A stored procedure is a named set of PL/SQL statements designed to perform an action. They define a programming interface for the database rather than allowing the client application to interact with database objects directly.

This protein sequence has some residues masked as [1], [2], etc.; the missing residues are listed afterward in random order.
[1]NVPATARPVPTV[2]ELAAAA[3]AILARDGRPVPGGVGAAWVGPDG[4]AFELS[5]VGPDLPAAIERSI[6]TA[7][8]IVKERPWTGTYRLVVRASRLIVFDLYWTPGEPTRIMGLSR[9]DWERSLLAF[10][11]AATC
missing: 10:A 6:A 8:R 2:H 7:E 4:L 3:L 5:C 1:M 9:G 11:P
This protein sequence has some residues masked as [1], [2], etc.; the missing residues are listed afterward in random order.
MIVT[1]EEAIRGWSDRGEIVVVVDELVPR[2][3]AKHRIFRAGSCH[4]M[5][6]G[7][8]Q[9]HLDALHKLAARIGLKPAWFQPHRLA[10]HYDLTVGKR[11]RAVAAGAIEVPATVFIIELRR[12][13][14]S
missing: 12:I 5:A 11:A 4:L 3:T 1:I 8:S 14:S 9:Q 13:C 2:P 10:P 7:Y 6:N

For example, we could add validation rules to enforce that the Customer's phone number follows a valid phone pattern, and that we don't add Orders where the customer's Required Date for delivery is before the actual Order Date of the Order.In today's blog post I'm going to discuss how you can also optionally use SPROCs to update/insert/delete data from the database.To help illustrate this - let's start from scratch and build-up a data access layer for the Northwind sample database: In my Part 2: Defining our Data Model Classes tutorial I discussed how to use the LINQ to SQL ORM designer that is built-in to VS 2008 to create a LINQ to SQL class model like below: After defining our data model classes and relationships we'll want to add some business logic validation to our data model.Language specific recommendations: In rare circumstances, prepared statements can harm performance.When confronted with this situation, it is best to either a) strongly validate all data or b) escape all user supplied input using an escaping routine specific to your database vendor as described below, rather than using a prepared statement.Parameterized queries force the developer to first define all the SQL code, and then pass in each parameter to the query later.This coding style allows the database to distinguish between code and data, regardless of what user input is supplied.Are you sure your T-SQL code will stand up to users' demands?What about the functionality you've designed into your code? Does each function deliver as advertised under all normal operating scenarios? If you find yourself falling short in any of these areas, you might want to reassess the way you unit-test your stored procedures.Over the last few weeks I've been writing a series of blog posts that cover LINQ to SQL.LINQ to SQL is a built-in O/RM (object relational mapper) that ships in the .